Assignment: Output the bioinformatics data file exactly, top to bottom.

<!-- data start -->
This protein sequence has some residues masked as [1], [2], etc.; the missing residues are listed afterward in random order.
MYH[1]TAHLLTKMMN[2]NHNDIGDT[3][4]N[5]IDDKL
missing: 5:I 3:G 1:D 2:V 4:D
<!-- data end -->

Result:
This protein sequence has some residues masked as [1], [2], etc.; the missing residues are listed afterward in random order.
MYH[1]TAHLLTKMMN[2]NHNDIGDT[3][4]N[5]IDDKL
missing: 5:I 3:G 1:D 2:V 4:D